I had a friend staying. In the afternoon he’d begin to twitch and then take himself to pound the local roads. I inquired why he felt this need. Because his fitbit told him to. This device is strapped to his wrist and tells him whether or not he is dead. So far the news has been good but to maintain this status he has to take 10,000 steps a day. He recommended I get one but there seems little point in trying to keep healthy so long as I keep smoking.


I collected someone from the airport yesterday evening and found myself mixed up in with the Gloucester rugby team coming off the same aircraft to play Agen. I travelled out with them once before and was awe-inspired by the sheer quantity of beef of which they were constructed. This time they didn’t seem so tall but their bulk was just as impressive and it seemed rather odd that so many of them were travelling in short trousers and displaying their mighty thighs since the temperature was no more than 7 degrees. They were met by fans bearing photographs of individual members of the team who hunted through the crush to find their desired player to sign his likeness. Apparently the flight was mostly the team and their groupies and most of the time they were taking selfies of each other.
My visitor watched them play some French team in the UK. Afterwards the fans all got pissed together. Most of the French missed their flight home and spent the night with their UK counterparts.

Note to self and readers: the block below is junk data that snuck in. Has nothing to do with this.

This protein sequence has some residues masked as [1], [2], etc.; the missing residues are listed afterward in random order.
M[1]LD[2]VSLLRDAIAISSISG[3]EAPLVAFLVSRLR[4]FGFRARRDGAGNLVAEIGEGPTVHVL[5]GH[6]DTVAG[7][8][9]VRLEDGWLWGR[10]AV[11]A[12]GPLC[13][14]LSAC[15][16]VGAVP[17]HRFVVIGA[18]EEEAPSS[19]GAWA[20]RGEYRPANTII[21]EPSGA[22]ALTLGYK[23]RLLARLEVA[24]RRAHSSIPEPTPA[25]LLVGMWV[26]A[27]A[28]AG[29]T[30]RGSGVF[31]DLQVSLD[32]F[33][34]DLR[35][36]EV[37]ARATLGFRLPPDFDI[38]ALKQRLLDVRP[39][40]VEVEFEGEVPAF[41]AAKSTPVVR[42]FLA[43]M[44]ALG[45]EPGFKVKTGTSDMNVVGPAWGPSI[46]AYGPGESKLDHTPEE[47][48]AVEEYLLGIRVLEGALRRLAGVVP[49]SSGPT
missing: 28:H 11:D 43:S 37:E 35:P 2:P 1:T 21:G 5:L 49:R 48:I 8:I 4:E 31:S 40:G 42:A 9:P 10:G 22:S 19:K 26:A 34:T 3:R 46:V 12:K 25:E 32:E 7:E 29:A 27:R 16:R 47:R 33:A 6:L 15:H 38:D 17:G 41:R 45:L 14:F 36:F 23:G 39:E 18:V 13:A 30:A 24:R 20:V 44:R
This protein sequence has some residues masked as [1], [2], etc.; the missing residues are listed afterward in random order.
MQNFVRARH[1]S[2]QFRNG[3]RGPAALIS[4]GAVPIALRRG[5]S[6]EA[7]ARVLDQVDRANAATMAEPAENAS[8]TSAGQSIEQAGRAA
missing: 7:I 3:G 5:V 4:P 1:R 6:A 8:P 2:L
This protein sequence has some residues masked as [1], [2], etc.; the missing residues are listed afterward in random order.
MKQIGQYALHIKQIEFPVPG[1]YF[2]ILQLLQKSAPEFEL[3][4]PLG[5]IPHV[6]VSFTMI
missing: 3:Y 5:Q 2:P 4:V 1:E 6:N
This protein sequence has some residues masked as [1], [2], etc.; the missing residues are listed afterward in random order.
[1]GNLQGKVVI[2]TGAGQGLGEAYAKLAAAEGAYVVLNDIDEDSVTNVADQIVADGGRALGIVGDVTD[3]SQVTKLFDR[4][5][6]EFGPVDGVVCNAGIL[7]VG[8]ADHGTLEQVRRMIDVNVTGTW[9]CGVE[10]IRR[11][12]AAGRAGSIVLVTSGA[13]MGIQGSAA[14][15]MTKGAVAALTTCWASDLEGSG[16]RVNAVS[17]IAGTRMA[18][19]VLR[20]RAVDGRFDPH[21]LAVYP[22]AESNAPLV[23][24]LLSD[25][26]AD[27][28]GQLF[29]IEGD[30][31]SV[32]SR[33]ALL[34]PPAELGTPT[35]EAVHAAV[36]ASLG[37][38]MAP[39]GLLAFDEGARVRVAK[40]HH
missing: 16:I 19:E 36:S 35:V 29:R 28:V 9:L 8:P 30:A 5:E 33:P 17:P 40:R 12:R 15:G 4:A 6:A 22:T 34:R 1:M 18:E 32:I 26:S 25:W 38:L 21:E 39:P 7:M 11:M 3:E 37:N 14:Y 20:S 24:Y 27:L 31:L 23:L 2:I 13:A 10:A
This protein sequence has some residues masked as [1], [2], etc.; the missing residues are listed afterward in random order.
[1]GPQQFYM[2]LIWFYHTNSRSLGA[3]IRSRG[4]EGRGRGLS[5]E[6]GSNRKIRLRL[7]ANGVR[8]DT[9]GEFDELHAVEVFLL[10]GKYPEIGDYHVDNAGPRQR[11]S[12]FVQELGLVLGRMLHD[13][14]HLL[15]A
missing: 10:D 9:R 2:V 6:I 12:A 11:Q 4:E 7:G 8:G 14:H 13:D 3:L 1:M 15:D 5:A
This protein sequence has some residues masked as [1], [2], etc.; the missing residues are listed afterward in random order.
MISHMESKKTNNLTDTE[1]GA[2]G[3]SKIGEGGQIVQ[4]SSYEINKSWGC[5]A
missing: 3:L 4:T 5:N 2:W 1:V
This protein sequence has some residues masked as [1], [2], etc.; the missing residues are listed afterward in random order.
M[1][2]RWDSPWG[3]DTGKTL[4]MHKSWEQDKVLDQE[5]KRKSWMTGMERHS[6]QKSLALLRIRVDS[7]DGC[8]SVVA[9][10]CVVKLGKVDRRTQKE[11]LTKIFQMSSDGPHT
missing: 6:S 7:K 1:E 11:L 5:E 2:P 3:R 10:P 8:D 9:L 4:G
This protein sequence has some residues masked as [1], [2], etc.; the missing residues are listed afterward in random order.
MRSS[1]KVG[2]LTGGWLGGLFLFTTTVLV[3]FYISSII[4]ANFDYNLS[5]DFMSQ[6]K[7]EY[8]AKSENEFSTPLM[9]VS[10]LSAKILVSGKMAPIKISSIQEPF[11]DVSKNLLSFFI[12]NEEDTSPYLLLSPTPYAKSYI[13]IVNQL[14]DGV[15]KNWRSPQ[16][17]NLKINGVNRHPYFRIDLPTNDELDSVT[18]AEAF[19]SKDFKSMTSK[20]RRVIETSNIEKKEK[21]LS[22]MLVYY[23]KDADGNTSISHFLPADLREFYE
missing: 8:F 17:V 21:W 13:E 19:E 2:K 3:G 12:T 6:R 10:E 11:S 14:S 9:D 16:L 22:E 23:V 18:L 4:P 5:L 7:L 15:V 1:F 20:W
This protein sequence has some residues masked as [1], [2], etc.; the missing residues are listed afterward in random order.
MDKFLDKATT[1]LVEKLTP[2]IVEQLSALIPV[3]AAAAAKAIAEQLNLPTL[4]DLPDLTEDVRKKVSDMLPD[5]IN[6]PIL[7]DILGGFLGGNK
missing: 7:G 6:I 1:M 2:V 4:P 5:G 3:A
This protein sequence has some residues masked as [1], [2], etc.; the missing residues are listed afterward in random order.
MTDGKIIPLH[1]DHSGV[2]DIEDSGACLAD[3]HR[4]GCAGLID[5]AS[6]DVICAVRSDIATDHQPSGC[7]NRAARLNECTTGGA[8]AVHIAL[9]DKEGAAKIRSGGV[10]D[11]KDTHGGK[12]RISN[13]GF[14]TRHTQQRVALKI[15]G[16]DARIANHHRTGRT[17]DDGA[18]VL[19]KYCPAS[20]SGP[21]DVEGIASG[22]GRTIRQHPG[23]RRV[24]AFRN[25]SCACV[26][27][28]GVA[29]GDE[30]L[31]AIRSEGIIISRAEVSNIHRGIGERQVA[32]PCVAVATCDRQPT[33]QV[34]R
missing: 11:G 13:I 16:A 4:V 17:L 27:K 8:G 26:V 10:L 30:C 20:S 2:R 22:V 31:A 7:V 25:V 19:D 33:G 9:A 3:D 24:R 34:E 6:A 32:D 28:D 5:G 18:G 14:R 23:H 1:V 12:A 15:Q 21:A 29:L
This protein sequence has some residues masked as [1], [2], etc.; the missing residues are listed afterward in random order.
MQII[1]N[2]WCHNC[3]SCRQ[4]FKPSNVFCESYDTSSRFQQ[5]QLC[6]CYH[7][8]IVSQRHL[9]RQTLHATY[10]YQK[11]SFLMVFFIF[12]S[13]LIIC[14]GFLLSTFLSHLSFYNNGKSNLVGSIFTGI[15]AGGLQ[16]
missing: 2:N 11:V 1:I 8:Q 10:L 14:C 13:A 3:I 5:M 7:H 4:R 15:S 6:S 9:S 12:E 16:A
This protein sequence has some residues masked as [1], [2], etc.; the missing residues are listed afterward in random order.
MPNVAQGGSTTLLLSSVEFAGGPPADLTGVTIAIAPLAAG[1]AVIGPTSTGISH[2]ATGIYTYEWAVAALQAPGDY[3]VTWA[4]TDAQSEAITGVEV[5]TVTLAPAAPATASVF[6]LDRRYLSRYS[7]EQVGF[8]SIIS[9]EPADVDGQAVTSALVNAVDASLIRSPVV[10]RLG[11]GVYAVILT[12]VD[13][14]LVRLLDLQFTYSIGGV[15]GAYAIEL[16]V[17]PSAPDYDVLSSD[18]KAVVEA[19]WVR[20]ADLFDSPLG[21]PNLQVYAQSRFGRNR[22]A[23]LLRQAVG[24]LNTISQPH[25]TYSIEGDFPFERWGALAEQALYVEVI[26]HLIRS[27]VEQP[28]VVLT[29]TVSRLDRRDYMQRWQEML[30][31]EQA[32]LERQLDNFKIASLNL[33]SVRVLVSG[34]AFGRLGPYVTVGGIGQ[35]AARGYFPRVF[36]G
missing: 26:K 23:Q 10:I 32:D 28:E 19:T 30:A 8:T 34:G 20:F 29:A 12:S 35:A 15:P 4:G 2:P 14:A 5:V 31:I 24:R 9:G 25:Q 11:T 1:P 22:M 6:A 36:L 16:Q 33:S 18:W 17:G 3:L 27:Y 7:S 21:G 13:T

I went to get my few remaining teeth checked last week and managed to offend the dentist’s receptionist. Such things are very easily done. I bonjoured her but omitted to do the kisses. I hadn’t realised we were on bisou terms – another complication – and I left her cheek hanging. The first time you see anyone each day, you have to bonjour and bisou if they’re known female and shake hands if they’re not or male. If you have mucky hands you have to proffer a forearm to be shaken. I often forget. And if you’ve forgotten you’ve already bonjoured someone and do it again, they think you’re potty. I have an arrangement with the clerk in the mairie that I’m excused physical contact and we are allowed blow kisses at each other across her desk. I have also arranged fist bumps with Tim next door who’s now 9 and have stopped kissing his big brother as I consider it unseemly to snog a 15 year-old bloke with spots.
This house usually has the pleasant smell of wood smoke at this time of year, but I was hit by the combination of rotting mouse and squashed punaise when I went to find a tool. The punaise I don’t mind that much, but mouse is no fun when the deceased is behind panelling. The air mercifully clears after three days. It’s a grim way to control the mice but none of the other ways seem any better.


A temperature of 17 degrees, as today, is outrageous at the beginning of January. The damn grass shoots up between the towering pyramids of worm casts and even the dogs slither across them in search of a secure footing to drop a turd. The last bout of wild weather brought down an important dead tree at the chateau. With the electricity poles gone and the cables underground it was used as a perch by every passing bird. Jays would sit and glower at adjacent buzzards and every branch could be festooned with collared doves.
An extra 8 cents was added to the cost of diesel at the pumps at the beginning of the year. Bloody Macron, I was told. I thought he was doing rather well with his poll rating back above 50% but no. Unemployment benefit would be cut off if claimants refused more than three jobs offered to them. I said I thought that sounded not unreasonable, particularly if the government loosens bureaucracy and allows more jobs to be created. I was wrong. If a man is a baker, why should he accept any other job? Thatcherism has still to catch on here.